ISSN E 2409-2770
ISSN P 2521-2419

Water and Sanitation in the Neighborhood of Guet Ndar-Senegal

Vol. 4, Issue 5, PP. 93-100, May 2017


Keywords: sanitation, development, decentralization, waste water

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The various political regimes that have succeeded Senegal have initiated different projects, programs, strategies and plans in several sectors including Plan Senegal Emergent (PSE) which is the latest to place Senegal in ramps of the emergence or development. The results were more or less satisfactory. Therefore, it seems important, through this study, to mention an important part of water and sanitation in our human settlements: neighborhoods without adequate treatment, may further delay the long awaited emergence/development of our country. One of the major events in recent decades in Senegal is Guet Ndar, a neighborhood located in the Municipality of Saint-Louis in northern Senegal, is a perfect illustration with a high concentration of the population in urban areas consecutive high rate of natural increase. The physical constraints to the expansion of the district, it is densely populated over the years both in terms of habitat and population, reaching a population of more than 16,000 inhabitants on a 16.9 hectares [1], making it one of the most densely populated areas of Senegal. In these conditions, access to water and sanitation for that district of populations is complicated by the current lack of planned and operational solution. The town of Saint-Louis, in this context of the policy in support of the people problems, is considering a number of projects to improve the environment and living conditions of the population. Guet Ndar is characterized by: narrow streets, promiscuity, lack or weakness of networks (water, electricity, telephone, sanitation, and roads), amenities (schools, health, socio-educational, worship, etc.) and the lack of property titles. Eventually, the living conditions in these areas will be significantly improved with the resolution of the problem of water and sanitation, which are the necessities.  Yet the challenge of the emergence and sustainable development of Guet Ndar will be difficult to meet if the area is not properly sanitized. It constitutes a real bottleneck for the City of St. Louis. In this respect, in a context where the emergence is brandished as, lack of sanitation should not find its place in municipalities and cities of Senegal leading to be the locomotive of growth. This study provides some possible solutions to create better living conditions for the residents of Guet Ndar and could assist local authorities in their missions.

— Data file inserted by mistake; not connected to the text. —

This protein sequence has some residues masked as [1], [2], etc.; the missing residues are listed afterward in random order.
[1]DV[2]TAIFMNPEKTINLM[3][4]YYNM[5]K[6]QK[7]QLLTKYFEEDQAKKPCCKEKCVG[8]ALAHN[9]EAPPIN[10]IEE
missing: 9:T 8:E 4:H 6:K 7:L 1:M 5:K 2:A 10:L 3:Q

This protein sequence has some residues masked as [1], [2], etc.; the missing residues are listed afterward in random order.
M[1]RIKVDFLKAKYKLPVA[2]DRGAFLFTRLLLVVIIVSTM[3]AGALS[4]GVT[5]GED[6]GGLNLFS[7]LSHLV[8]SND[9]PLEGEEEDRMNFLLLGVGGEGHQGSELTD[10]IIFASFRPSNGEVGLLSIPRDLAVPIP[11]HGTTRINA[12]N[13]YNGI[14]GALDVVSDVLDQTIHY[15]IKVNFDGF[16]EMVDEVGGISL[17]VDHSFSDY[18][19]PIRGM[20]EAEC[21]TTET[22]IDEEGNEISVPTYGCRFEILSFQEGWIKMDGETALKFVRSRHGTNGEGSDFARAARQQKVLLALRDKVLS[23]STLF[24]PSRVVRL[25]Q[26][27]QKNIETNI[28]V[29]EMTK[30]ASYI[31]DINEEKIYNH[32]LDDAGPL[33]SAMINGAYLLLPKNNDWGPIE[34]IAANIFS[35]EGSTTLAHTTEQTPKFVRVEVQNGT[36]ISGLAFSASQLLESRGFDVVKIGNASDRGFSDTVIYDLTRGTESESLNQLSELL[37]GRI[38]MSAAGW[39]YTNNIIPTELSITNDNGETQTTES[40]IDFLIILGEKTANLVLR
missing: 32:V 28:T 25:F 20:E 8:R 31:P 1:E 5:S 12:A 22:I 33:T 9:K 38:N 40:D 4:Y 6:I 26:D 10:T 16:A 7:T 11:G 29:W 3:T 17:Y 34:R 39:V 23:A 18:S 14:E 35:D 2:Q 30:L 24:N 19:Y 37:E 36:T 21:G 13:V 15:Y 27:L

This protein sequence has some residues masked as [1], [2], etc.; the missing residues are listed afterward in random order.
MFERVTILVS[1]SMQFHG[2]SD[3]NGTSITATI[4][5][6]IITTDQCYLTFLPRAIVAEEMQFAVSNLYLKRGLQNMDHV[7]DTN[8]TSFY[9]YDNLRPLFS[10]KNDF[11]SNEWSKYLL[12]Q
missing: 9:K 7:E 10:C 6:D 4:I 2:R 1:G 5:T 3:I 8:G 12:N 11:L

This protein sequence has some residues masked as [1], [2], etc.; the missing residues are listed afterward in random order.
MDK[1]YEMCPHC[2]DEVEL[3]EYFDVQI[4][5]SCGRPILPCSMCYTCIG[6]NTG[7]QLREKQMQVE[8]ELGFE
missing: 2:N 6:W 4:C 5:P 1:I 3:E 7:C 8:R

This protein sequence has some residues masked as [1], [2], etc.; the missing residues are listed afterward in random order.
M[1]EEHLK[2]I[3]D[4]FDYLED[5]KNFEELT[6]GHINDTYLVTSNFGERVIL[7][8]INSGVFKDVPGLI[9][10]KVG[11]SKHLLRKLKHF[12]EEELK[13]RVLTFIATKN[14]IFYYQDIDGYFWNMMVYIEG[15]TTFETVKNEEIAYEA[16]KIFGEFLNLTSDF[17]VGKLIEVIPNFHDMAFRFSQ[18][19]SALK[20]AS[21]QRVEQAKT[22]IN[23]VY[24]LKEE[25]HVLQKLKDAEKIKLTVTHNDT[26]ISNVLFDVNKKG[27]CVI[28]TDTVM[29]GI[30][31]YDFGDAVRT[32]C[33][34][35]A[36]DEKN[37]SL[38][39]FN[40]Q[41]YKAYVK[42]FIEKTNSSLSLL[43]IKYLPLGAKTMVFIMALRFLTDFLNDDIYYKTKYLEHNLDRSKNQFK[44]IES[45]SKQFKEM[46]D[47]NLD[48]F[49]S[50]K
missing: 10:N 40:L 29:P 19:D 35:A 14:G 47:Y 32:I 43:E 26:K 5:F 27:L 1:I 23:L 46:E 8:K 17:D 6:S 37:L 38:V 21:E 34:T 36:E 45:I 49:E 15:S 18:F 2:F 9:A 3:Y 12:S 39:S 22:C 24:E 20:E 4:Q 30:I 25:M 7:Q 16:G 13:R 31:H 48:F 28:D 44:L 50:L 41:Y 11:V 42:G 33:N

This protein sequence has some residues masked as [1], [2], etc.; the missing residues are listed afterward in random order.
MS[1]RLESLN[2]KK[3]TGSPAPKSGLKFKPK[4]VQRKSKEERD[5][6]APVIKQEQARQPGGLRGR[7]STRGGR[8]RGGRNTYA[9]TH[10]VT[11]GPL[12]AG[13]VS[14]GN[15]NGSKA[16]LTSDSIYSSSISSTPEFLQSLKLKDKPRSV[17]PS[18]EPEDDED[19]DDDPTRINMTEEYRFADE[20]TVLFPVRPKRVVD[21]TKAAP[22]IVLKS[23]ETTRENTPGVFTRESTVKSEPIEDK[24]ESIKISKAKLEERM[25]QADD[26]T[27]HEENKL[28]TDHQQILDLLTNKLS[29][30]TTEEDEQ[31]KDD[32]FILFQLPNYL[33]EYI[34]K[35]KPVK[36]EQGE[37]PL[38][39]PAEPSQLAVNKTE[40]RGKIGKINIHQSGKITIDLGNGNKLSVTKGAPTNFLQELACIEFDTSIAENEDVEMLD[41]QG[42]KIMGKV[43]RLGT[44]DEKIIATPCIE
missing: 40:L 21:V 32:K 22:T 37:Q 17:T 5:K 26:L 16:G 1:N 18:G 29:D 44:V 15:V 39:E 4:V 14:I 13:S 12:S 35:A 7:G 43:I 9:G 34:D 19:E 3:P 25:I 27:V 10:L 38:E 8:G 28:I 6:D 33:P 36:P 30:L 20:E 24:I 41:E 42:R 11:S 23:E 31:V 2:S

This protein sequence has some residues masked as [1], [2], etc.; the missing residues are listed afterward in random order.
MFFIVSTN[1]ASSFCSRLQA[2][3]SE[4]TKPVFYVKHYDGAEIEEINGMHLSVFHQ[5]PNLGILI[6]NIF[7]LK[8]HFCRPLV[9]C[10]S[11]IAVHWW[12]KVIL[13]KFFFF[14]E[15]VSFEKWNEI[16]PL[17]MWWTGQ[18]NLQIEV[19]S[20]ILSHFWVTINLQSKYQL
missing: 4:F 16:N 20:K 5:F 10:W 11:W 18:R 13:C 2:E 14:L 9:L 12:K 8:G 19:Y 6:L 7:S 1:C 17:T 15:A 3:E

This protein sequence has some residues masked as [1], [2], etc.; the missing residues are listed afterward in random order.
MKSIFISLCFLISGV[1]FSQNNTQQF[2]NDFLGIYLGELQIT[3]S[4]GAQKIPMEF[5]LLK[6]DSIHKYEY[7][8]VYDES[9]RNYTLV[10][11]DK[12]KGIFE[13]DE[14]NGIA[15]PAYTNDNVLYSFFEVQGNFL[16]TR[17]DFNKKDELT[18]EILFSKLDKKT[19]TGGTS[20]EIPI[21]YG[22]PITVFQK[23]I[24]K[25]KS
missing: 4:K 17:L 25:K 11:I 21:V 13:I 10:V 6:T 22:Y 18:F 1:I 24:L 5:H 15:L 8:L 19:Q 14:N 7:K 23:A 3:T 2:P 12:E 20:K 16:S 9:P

Cheikh DIOP: Birthplace: Ngaye-Ngaye, Senegal, Date of Birth: February 14, 1977. 2012-Current: Ph.D in Urban Planning in the College of Architecture and Urban Planning, Tongji University, Shanghai, China. 2009: Master degree in Planning, Decentralization and Local Development, Cheikh Anta Diop University, Dakar, Senegal. 2007: Master degree in Land Use Planning, Gaston Berger University, Saint-Louis, Senegal. 1998: Graduated Mame Cheikh Mbaye High school, Tambacounda, Senegal. In 2007, he was a SUPERVISOR in the National Survey on Women Rights and Access to Land: A Citizen to Conquer by the Gender and Society Study and Research Group (GSSRG) at the Gaston Berger University in Saint -Louis. In August 2009, he participated in the development of the Local Development Plan as a RESEARCHER for the Rural Community of Ndiebene Gandiol (Region of Sain-Louis). In August 2009, he did a four-month internship at the Saint-Louis Communal Development Agency in the Urban Planning Department. During this internship, he worked as an URBAN PLANNER for the development and restructuring of the districts of Guet Ndar. At the same time, he participated in the International Urban Workshop; Saint-Louis 2030: New African Metropolis. The theme was: In response to new environmental challenges, what strategy will ensure dynamic, balanced and sustainable development. In January 2010, he worked under the Mayor of Saint-Louis, as PROJECT MANAGER of decentralized cooperation projects. In January 2011, he worked as the MANAGER of the Private Parking and the Operations of Pound of the Municipality of Saint-Louis. In 2010, Dr. Diop took part in the students and young professionals urban workshop with 6 other specialists from different countries and published “Saint-Louis 2030: New African Metropolis in Les Ateliers Urban planning and Development journal. The theme was: In response to new environmental challenges, what strategy will ensure dynamic, balanced and sustainable development.

Cheikh DIOP

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